On May 11, 2017, President Trump signed an Executive Order titled “Strengthening the Cybersecurity of Federal Networks and Critical Infrastructure” (the “Order”). The long-anticipated directive was issued months after the White House originally planned to release a cybersecurity order in February. Since then, revised drafts of the order were circulated, including a version from February 10, 2017 (the “Revised Draft”) that differed significantly from the initial draft order, but aligned with Executive Order 13636, “Improving Critical Infrastructure Security,” which was signed by President Obama on February 12, 2013. With few exceptions, the Order signed yesterday mirrors the Revised Draft that we previously analyzed in our February 17, 2017 blog post titled “Release of Cybersecurity EO May Have Notable Impact in Communications, Energy, and Defense Industrial Base Critical Infrastructure Sectors.” Here, we highlight key differences between the Revised Draft and the final Order.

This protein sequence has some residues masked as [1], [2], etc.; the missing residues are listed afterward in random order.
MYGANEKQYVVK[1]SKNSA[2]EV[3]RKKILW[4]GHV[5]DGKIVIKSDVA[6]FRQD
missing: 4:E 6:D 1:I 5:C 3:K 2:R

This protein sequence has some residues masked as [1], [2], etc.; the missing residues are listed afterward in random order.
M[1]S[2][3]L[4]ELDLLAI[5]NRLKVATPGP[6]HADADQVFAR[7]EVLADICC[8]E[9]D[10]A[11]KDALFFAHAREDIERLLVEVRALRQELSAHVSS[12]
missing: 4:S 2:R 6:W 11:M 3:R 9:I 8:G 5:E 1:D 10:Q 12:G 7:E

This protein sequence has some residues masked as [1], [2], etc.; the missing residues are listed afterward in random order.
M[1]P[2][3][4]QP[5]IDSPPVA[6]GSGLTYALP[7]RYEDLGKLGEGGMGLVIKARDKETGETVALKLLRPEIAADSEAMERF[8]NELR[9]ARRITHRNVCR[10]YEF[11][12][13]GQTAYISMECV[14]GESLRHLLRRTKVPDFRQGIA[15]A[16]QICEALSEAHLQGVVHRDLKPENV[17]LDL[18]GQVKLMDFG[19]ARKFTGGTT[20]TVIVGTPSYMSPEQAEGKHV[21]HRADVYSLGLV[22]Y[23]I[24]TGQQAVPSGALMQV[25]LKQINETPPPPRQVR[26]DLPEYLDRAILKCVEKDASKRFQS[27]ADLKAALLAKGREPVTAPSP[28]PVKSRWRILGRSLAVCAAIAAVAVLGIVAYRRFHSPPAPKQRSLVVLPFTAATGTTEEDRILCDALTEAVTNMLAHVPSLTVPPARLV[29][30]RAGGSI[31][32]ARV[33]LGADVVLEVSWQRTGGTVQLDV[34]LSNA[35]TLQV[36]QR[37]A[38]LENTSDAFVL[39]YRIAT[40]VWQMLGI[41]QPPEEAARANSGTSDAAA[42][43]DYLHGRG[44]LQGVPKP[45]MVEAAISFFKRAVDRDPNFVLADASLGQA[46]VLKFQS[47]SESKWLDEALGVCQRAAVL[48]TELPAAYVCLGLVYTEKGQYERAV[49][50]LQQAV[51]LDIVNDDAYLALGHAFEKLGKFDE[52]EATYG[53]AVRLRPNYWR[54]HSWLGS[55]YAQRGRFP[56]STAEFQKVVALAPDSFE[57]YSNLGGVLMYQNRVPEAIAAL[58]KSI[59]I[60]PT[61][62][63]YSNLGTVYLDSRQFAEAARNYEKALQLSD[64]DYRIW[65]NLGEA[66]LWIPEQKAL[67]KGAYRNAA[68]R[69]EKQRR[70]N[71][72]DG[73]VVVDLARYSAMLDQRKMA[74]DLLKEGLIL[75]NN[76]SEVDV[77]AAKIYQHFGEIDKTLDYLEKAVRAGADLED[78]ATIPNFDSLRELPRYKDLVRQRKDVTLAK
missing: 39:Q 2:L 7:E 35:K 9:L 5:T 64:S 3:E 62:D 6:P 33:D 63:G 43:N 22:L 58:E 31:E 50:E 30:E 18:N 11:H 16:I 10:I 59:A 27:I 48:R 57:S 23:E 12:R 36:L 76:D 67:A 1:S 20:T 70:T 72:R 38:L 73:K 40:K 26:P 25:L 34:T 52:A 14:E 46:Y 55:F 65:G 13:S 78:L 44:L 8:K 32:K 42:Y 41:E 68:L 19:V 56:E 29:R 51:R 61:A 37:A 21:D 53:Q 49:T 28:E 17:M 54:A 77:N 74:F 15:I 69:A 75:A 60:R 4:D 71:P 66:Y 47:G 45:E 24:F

Section 1: Cybersecurity of Federal Networks
The first section of the Order continues to primarily address cybersecurity risk management and IT modernization within the executive branch consistent with the Revised Draft and Executive Order 13636 signed by President Obama. The Order incorporates nearly all of the Revised Draft’s language in this section, with minor exceptions.
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